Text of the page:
Learning First-order Rules from Data with Multiple Parts: Applications on Mining Chemical Compound Data
Cholwich Nattee - Osaka University
Sukree Sinthupinyo - Osaka University
Masayuki Numao - Osaka University
Takashi Okada - Kwansei Gakuin University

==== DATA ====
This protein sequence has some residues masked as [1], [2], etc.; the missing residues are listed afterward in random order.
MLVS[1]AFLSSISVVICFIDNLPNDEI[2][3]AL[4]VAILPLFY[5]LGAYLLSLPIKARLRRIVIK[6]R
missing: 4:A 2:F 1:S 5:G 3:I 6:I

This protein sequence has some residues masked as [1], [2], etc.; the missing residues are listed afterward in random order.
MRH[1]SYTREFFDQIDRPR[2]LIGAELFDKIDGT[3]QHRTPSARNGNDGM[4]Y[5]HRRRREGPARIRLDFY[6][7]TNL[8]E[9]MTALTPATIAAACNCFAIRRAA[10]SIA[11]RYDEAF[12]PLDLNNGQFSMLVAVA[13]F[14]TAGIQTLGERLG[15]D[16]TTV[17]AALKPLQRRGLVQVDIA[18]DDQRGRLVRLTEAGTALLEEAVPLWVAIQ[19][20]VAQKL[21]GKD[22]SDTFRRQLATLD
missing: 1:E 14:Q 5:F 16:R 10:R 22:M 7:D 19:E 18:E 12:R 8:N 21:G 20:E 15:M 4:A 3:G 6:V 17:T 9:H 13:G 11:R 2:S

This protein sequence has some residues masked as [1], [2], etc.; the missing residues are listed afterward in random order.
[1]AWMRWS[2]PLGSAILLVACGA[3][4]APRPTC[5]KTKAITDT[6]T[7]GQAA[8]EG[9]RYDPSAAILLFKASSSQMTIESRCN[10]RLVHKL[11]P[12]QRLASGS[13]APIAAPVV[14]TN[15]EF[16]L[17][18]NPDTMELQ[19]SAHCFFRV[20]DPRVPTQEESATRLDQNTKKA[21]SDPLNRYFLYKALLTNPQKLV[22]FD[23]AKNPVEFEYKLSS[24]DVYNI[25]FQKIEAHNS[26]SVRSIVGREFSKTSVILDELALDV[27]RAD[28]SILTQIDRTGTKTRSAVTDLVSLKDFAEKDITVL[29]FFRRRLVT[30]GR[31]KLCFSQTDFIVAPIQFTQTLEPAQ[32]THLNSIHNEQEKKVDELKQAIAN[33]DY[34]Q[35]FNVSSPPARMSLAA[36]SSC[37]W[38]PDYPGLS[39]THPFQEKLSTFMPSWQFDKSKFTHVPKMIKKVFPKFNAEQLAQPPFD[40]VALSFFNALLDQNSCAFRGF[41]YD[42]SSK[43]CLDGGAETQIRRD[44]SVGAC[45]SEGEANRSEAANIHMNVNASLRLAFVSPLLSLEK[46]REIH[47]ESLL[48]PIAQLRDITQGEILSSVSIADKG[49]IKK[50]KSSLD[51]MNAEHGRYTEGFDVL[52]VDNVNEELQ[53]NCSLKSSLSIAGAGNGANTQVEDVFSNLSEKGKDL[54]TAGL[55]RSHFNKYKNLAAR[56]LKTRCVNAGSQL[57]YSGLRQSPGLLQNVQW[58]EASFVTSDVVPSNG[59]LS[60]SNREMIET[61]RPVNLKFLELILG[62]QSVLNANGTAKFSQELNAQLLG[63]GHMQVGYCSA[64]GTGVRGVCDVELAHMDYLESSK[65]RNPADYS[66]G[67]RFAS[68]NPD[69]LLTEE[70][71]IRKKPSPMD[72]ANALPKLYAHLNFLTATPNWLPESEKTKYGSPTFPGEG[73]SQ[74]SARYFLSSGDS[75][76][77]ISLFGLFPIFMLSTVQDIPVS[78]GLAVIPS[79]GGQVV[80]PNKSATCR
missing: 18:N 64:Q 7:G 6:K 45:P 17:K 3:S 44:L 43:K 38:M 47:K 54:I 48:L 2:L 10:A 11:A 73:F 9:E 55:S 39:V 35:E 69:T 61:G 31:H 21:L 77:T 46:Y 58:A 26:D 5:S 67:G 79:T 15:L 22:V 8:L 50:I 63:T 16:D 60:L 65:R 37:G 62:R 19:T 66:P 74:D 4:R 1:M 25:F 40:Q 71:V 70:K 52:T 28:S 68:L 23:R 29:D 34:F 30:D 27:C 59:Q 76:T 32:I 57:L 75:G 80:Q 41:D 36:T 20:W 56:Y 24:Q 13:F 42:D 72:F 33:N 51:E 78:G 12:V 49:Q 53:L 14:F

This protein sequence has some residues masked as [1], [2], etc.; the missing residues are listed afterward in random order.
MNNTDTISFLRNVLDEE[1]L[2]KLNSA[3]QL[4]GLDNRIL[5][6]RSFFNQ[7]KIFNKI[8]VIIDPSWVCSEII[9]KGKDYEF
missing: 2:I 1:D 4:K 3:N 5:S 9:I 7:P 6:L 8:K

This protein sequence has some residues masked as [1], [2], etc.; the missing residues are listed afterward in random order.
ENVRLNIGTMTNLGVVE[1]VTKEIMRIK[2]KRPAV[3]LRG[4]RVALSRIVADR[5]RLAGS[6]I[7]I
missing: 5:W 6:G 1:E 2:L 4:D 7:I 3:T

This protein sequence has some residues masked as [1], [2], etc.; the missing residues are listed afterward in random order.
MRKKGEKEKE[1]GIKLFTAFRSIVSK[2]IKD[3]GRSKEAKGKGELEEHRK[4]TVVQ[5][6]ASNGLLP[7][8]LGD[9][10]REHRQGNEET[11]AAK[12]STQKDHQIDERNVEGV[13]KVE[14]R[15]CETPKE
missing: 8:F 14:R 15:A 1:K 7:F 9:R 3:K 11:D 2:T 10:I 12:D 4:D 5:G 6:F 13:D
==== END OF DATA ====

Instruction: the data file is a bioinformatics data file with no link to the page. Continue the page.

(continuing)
Inductive learning of first-order theory based on examples has serious bottleneck in the enormous hypothesis search space needed, making existing learning approaches perform poorly when compared to the propositional approach. Moreover, in order to choose the appropiate candidates, all Inductive Logic Programming (ILP) systems only use quantitive information, e.g. number of examples covered and length of rules, which is insufficient for search space having many similar candidates. This paper introduces a novel approach to improve ILP by incorporating the qualitative information into the search heuristics by focusing only on a kind of data where one instance consists of several parts, as well as relations among parts. This approach aims to find the hypothesis describing each class by using both individual and relational characteristics of parts of examples. This kind of data can be found in various domains, especially in representing chemical compound structure. Each compound is composed of atoms as parts, and bonds as relations between two atoms. We apply the proposed approach for discovering rules describing the activity of compounds from their structures from two real-world datasets: mutagenicity in nitroaromatic compounds and dopamine antagonist compounds. The results were compared to the existing method using ten-fold cross validation, and we found that the proposed method significantly produced more accurate results in prediction.